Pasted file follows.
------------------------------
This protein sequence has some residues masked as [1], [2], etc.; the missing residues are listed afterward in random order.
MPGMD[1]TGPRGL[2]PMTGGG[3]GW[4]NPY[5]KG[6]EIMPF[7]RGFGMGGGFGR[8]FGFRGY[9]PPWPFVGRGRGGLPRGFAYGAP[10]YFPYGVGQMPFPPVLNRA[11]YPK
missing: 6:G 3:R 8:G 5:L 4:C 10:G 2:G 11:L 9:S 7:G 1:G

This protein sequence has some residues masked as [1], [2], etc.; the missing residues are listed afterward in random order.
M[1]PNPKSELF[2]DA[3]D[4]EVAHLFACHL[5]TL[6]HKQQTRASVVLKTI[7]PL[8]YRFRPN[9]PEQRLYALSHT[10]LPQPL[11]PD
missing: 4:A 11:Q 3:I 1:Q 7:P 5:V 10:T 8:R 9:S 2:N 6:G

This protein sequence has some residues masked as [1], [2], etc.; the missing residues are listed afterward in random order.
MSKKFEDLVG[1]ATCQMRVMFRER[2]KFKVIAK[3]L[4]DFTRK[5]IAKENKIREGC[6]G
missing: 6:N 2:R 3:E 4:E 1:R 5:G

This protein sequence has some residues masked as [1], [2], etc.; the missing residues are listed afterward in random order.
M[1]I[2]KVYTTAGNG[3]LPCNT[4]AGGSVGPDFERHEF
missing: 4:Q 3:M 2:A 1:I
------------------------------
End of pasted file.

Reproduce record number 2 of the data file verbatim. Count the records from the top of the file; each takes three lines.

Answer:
This protein sequence has some residues masked as [1], [2], etc.; the missing residues are listed afterward in random order.
M[1]PNPKSELF[2]DA[3]D[4]EVAHLFACHL[5]TL[6]HKQQTRASVVLKTI[7]PL[8]YRFRPN[9]PEQRLYALSHT[10]LPQPL[11]PD
missing: 4:A 11:Q 3:I 1:Q 7:P 5:V 10:T 8:R 9:S 2:N 6:G